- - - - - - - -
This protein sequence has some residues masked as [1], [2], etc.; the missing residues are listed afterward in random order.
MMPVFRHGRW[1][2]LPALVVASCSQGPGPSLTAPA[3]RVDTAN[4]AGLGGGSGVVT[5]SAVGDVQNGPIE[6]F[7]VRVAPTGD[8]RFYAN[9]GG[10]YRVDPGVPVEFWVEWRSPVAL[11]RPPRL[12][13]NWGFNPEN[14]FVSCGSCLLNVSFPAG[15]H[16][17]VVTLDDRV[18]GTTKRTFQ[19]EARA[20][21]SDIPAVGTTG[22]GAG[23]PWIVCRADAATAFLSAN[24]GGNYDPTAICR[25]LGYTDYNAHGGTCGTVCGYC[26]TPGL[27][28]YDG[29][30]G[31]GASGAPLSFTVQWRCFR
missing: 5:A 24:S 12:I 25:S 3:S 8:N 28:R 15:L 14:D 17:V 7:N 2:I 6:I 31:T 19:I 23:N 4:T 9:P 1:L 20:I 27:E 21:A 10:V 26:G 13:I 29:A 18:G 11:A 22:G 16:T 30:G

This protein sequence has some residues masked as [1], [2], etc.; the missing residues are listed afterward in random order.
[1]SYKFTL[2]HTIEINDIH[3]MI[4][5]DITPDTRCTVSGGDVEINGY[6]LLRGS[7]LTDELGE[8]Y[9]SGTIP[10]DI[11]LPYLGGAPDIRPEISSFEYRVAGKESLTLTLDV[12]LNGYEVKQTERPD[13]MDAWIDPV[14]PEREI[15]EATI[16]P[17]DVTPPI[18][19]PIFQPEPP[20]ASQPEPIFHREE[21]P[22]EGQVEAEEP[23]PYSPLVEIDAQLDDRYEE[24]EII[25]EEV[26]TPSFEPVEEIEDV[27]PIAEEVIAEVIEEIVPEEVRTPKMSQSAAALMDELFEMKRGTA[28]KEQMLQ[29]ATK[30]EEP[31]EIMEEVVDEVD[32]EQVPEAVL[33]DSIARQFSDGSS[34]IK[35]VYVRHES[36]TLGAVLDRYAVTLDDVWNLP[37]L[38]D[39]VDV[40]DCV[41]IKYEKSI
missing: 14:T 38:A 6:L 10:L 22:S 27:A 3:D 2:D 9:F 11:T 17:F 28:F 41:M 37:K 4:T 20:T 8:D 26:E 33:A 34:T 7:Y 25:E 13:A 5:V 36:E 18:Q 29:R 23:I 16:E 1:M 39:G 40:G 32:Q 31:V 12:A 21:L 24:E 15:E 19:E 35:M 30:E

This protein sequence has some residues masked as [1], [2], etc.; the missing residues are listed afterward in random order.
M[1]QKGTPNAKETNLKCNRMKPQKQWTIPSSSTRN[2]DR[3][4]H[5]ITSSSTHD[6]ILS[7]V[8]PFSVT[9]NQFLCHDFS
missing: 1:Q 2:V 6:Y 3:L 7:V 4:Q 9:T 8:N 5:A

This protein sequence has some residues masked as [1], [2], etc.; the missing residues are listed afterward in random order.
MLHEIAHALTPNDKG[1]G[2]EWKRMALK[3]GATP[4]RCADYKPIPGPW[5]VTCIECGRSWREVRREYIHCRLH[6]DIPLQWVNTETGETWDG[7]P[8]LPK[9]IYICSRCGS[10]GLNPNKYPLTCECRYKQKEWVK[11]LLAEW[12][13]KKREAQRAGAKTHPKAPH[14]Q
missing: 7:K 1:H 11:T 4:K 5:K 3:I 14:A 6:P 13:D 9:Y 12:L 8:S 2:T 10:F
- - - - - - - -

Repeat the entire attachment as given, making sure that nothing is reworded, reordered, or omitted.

This protein sequence has some residues masked as [1], [2], etc.; the missing residues are listed afterward in random order.
MMPVFRHGRW[1][2]LPALVVASCSQGPGPSLTAPA[3]RVDTAN[4]AGLGGGSGVVT[5]SAVGDVQNGPIE[6]F[7]VRVAPTGD[8]RFYAN[9]GG[10]YRVDPGVPVEFWVEWRSPVAL[11]RPPRL[12][13]NWGFNPEN[14]FVSCGSCLLNVSFPAG[15]H[16][17]VVTLDDRV[18]GTTKRTFQ[19]EARA[20][21]SDIPAVGTTG[22]GAG[23]PWIVCRADAATAFLSAN[24]GGNYDPTAICR[25]LGYTDYNAHGGTCGTVCGYC[26]TPGL[27][28]YDG[29][30]G[31]GASGAPLSFTVQWRCFR
missing: 5:A 24:S 12:I 25:S 3:S 8:N 28:R 15:L 14:D 17:V 7:N 2:I 6:I 31:T 19:I 23:N 4:T 9:P 1:L 20:I 27:E 21:A 10:V 26:G 13:I 29:A 18:G 11:A 22:G 16:T 30:G

This protein sequence has some residues masked as [1], [2], etc.; the missing residues are listed afterward in random order.
[1]SYKFTL[2]HTIEINDIH[3]MI[4][5]DITPDTRCTVSGGDVEINGY[6]LLRGS[7]LTDELGE[8]Y[9]SGTIP[10]DI[11]LPYLGGAPDIRPEISSFEYRVAGKESLTLTLDV[12]LNGYEVKQTERPD[13]MDAWIDPV[14]PEREI[15]EATI[16]P[17]DVTPPI[18][19]PIFQPEPP[20]ASQPEPIFHREE[21]P[22]EGQVEAEEP[23]PYSPLVEIDAQLDDRYEE[24]EII[25]EEV[26]TPSFEPVEEIEDV[27]PIAEEVIAEVIEEIVPEEVRTPKMSQSAAALMDELFEMKRGTA[28]KEQMLQ[29]ATK[30]EEP[31]EIMEEVVDEVD[32]EQVPEAVL[33]DSIARQFSDGSS[34]IK[35]VYVRHES[36]TLGAVLDRYAVTLDDVWNLP[37]L[38]D[39]VDV[40]DCV[41]IKYEKSI
missing: 14:T 38:A 6:L 10:L 22:S 27:A 3:D 2:D 9:F 11:T 17:F 28:F 41:M 37:K 4:T 20:T 8:D 26:E 33:A 34:T 7:Y 25:E 13:A 5:V 36:E 18:Q 29:R 23:I 16:E 1:M 39:G 40:G 32:Q 31:V 12:A 21:L 24:E 15:E 19:E 35:M 30:E

This protein sequence has some residues masked as [1], [2], etc.; the missing residues are listed afterward in random order.
M[1]QKGTPNAKETNLKCNRMKPQKQWTIPSSSTRN[2]DR[3][4]H[5]ITSSSTHD[6]ILS[7]V[8]PFSVT[9]NQFLCHDFS
missing: 1:Q 2:V 6:Y 3:L 7:V 4:Q 9:T 8:N 5:A

This protein sequence has some residues masked as [1], [2], etc.; the missing residues are listed afterward in random order.
MLHEIAHALTPNDKG[1]G[2]EWKRMALK[3]GATP[4]RCADYKPIPGPW[5]VTCIECGRSWREVRREYIHCRLH[6]DIPLQWVNTETGETWDG[7]P[8]LPK[9]IYICSRCGS[10]GLNPNKYPLTCECRYKQKEWVK[11]LLAEW[12][13]KKREAQRAGAKTHPKAPH[14]Q
missing: 7:K 1:H 11:T 4:K 5:K 3:I 14:A 6:P 13:D 9:Y 12:L 8:S 2:T 10:F